Microwave ovens are safe according to the FDA.
More Info: The FDA is the regulating body for the sale of all microwave ovens and has set forth safety guidelines that manufacturers must meet. A microwave that is in perfect working order and is used according to manufacturer’s instructions is safe.
Do Microwaves Leak Radiation?
When questioning safety, most consumers want to know how much radiation they are being exposed to. The FDA sets a standard to limit the amount of radiation emission from a microwave in its lifetime to no more than 5 milliwatts of radiation per square centimeter, an amount that the FDA considers safe for humans. Most microwaves tested by the agency had little to no radiation leakage even at the lowest levels. There are testing kits available to ensure that there isn’t any radiation leaking from your microwave. 
Did you know that microwave exposure decrease dramatically the further away you are from the source?
Unsafe Plastic Containers
Another question about microwave safety is the use of plastic containers. Speculation abounds about plastic containers that are used in the microwave leaking chemicals that then migrate into the food. This is another area that the FDA regulates. For the FDA to give a plastic container its microwave safe stamp of approval, the product is thoroughly tested. In order for these products to be reliable, they must be used according to directions. For example, if a container suggests it is only reliable after one use, it should be thrown away.
The real concern is the use of plastic containers that are not intended for use in the microwave such as margarine tubs or whipped cream containers. Since the FDA does not test these types of plastic containers, and there is a possibility that they can melt, they should not be used in the microwave.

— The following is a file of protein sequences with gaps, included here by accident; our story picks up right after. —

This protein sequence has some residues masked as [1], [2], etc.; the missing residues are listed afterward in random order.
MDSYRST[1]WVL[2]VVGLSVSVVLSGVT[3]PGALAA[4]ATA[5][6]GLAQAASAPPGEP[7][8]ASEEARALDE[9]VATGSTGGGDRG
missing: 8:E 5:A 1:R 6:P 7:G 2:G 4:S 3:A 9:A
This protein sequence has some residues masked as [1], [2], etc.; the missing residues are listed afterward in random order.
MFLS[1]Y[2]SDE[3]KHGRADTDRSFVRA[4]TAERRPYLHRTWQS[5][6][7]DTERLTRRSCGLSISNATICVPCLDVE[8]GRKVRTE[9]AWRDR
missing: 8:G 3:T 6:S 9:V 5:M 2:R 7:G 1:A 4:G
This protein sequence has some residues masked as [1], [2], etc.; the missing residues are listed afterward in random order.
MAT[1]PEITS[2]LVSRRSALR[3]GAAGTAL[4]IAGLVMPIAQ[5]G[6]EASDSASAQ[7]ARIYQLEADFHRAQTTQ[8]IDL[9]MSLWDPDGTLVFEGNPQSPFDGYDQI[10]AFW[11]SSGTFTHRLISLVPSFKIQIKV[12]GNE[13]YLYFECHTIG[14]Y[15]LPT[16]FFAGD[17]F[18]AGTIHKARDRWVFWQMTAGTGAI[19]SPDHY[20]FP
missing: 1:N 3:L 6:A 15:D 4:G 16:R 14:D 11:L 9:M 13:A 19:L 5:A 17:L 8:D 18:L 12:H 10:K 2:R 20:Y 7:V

It is also unsafe to defrost meat in its original packaging if it sits on a foam tray. These are not labeled for microwave use and can potentially melt leaching chemicals into your meat. Remove the meat from the packing and defrost on a microwave safe container. 
When Are Microwave Ovens not Safe
Damaged microwaves do pose a safety risk. Radiation may leak from a microwave that has a damaged seal, broken door latch, or broken door hinges. Do not use a microwave that is not in perfect working order. 
Used Improperly microwaves can pose a safety hazard. For example, microwaving items that do not belong in the microwave such as clothing can be a fire hazard.
Home canning requires that the foods to be preserved are first brought to a temperature that will kill all harmful bacteria during processing. The FDA advises against the use of microwave ovens for this purpose as it is believed that they cannot produce or maintain the required temperatures. 
Overheating water past its boiling point can cause what is known as erupted hot water phenomena. Water that is overheated without any additions such as coffee grounds can heat the water past its boiling point while appearing as if it hasn’t boiled. The water then erupts out of the cup when disturbed and can cause serious burns. 
Cooking with Microwaves
 Harvard Health Publications
Microwaving Food in Plastic: Dangerous or Not?
 Food Safety and Inspection Service-USDA
Microwave Ovens and Food Safety
 Child Welfare League of America